July 22, 2005 A PRIMEDIA Property Vol. III No. 14


CONTENTS
410.4 Luminaires (Fixtures) in Specific Locations

Follow the Cord to Trouble

What's Wrong Here?

Code Q&A

Code Quiz

All or Nothing?

Grounding vs Bonding Seminar


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    Top 2005 Code Changes
    410.4 Luminaires (Fixtures) in Specific Locations
    By Mike Holt
    This new subsection was added to clarify when a lamp shield for mechanical protection is required for mercury vapor or metal halide lamps. (Note: Code text has been paraphrased.)

    What the Code says:
    (E) Luminaires (Fixtures) in Indoor Sports, Mixed-Use, and All-Purpose Facilities.
    Luminaires subject to physical damage, using a mercury vapor or metal halide lamp, installed in playing and spectator seating areas of indoor sports, mixed-use, or all-purpose facilities must be of the type that has a glass or plastic lamp shield. Such luminaires are permitted to have an additional guard.
    (Text new to the Code is underlined.)

    Behind the change: The industry continued to experience a persistent number of cases in sports facilities -- particularly in schools -- where athletic activity resulted in the breakage of mercury or metal halide lamps used in open luminaires.


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    Nightmare Installations
    Follow the Cord to Trouble
    A few years ago I assisted a licensed electrician in performing a service change for a private residence. During the process, we removed the meter to the dwelling only to discover that the previous homeowner had managed to tap into the line side of the meter with an 18 AWG, 2-conductor lamp cord wire. The wire was then routed through the exterior wall, into the garage, up and over the exposed rafters in the garage, down a 4x4 post, and connected to a single-gang, surface-mount box/receptacle. A large freezer was plugged into the receptacle. Who knows what else had been plugged into that receptacle prior to our discovery. For obvious reasons, this installation could have resulted in an overload and resulted in a fire. There was no circuit protection for this bogus installation. Needless to say, we removed the wiring.
    Michael Caesare
    Hayward, Calif.


    Send your 200-word story to us and it may appear in a future issue of CodeWatch. Authors of stories chosen will receive $25.


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    Code Challenge
    What's Wrong Here?
    By Joe Tedesco
    How does this installation violate the NEC?

    Hint: Don't focus on the wiring this time.
    For a close-up of this picture, click here.


    Code Q&A
    By Mike Holt
    Q. How would you size the bonding wire to a motor that's protected by an inverse time circuit breaker?
    See the answer.

    Code Quiz
    By Steven Owen
    Class A GFCI protection for personnel is required for all but which of the following installations?

    1. To protect heating cables installed in electrically heated floors of any bathroom, and in hydromassage bathtub areas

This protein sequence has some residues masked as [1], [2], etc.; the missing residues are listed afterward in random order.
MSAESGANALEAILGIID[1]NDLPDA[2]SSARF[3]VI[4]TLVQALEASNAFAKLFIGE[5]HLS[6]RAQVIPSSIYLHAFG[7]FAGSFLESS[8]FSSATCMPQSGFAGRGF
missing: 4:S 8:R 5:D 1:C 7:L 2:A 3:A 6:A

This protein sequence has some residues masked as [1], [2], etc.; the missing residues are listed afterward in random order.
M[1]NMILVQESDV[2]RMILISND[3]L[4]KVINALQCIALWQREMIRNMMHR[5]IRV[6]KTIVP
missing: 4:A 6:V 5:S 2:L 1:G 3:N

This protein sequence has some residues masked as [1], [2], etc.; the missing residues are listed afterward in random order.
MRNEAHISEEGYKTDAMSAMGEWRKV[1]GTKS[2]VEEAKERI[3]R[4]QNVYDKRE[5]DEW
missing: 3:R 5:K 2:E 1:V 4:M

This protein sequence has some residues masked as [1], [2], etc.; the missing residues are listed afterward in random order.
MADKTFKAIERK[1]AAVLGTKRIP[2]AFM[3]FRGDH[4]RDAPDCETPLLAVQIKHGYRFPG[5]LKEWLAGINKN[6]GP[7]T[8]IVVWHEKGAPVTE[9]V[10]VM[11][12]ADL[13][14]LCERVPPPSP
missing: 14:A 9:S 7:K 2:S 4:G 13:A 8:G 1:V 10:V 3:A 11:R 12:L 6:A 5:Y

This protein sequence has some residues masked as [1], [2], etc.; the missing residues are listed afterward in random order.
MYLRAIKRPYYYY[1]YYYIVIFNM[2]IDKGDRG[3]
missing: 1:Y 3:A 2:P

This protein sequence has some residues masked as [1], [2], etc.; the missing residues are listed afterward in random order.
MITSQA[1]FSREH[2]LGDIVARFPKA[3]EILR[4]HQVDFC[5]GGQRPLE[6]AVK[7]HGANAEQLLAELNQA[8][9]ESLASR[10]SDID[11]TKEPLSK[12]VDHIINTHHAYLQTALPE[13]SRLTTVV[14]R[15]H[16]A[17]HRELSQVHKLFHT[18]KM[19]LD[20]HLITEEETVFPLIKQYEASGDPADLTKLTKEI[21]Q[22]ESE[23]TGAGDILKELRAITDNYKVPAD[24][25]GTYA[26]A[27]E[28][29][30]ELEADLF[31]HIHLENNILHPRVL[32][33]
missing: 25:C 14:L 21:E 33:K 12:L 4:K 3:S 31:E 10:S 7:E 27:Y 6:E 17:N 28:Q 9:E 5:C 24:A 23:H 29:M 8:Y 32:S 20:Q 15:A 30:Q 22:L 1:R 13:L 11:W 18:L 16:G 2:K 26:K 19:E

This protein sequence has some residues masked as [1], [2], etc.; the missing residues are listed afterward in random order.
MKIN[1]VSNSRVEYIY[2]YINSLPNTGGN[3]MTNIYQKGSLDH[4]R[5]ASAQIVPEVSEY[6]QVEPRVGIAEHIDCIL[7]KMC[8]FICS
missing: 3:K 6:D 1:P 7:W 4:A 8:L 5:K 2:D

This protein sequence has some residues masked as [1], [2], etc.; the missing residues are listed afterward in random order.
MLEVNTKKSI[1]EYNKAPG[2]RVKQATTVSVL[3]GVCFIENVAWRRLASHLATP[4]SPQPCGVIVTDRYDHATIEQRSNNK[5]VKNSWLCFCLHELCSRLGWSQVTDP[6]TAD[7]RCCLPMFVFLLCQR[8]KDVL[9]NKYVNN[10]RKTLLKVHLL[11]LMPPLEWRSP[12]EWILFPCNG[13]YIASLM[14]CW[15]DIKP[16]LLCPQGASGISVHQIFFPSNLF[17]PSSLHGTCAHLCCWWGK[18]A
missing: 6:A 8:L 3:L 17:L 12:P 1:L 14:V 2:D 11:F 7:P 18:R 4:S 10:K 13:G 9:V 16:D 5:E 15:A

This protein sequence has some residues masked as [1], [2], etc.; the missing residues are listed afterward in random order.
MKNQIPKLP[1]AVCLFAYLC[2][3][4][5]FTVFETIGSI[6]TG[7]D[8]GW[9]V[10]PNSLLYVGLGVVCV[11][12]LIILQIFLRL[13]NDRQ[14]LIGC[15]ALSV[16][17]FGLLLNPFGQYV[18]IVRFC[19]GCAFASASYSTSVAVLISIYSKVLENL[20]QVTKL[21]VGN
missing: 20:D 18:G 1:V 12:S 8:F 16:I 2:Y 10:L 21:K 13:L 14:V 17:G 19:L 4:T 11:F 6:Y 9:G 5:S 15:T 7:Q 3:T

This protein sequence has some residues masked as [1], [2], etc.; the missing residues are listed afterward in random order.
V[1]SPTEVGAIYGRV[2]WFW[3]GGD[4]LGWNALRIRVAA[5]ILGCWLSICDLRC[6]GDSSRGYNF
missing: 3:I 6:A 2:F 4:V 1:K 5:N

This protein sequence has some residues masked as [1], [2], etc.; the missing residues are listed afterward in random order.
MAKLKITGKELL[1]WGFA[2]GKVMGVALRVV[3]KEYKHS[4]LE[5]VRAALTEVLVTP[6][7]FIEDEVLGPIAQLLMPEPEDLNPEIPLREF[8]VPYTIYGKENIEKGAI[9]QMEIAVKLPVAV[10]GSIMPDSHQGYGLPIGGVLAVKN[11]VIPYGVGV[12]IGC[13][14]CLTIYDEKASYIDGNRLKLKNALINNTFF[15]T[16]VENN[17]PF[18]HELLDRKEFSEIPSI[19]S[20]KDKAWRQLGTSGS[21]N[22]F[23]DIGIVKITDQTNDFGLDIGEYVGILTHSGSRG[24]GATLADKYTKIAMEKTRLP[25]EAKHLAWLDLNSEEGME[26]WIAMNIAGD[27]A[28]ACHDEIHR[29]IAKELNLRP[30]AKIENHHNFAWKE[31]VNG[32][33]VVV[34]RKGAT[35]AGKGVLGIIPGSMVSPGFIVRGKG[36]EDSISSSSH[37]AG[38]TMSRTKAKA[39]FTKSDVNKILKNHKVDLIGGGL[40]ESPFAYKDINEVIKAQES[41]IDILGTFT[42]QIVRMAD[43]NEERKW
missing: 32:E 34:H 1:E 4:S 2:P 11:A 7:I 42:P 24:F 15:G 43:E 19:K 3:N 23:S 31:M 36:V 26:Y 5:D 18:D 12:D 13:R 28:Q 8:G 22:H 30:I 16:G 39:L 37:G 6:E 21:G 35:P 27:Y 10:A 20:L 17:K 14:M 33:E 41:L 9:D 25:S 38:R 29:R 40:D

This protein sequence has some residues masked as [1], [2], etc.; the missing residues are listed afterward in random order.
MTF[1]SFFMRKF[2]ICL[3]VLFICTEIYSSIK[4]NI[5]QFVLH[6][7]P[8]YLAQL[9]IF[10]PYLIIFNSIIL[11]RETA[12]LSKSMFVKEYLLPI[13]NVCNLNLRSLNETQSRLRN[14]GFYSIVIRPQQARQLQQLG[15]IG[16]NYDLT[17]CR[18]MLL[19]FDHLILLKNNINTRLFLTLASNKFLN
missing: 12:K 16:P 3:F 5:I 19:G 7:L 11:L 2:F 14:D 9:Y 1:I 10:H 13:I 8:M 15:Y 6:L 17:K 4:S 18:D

2. For receptacle outlets installed for vending machines, or a GFCI device which is integral in the supply cord of the vending machine
    3. For 15A and 20A, single-phase, 125 through 250V, 50/60 Hz receptacle outlets installed in the work area of an aircraft hangar
    4. For receptacle outlets which are accessible to the public, or are for use by the public

    Visit EC&M's Web site for the answer and explanation.


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    Speak Out
    All or Nothing?
    It seems that with each new version of the Code comes a new GFCI requirement, begging the question, Where will it end? If Code-making panels continue to add requirements at this pace, it might not be long before GFCIs will be mandatory everywhere, so should they cut to the chase and implement an across-the-board requirement in the 2008 Code? Visit EC&M's Web site to tell us.

    Few CodeWatch readers felt compelled to share their plans for submitting change proposals for the 2008 NEC, but of those who did, it was an even split between those who will and those who won't. We'll just chalk up your lack of interest to the fact that it's early and you haven't had time to make it all the way through the 2005 Code. Start reading!


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    Shows and Events
    Grounding vs Bonding Seminar
    Grounding and bonding of electrical systems, sensitive electronic, and communications equipment is the most important and least understood activity in the electrical, data processing, and communications industry. At four two-day seminars, Code expert Mike Holt will explain the basics as well as the advance concepts necessary to understand the practical grounding and bonding rules in the NEC for systems not over 600V. Download the conference brochure for specific dates and locations.

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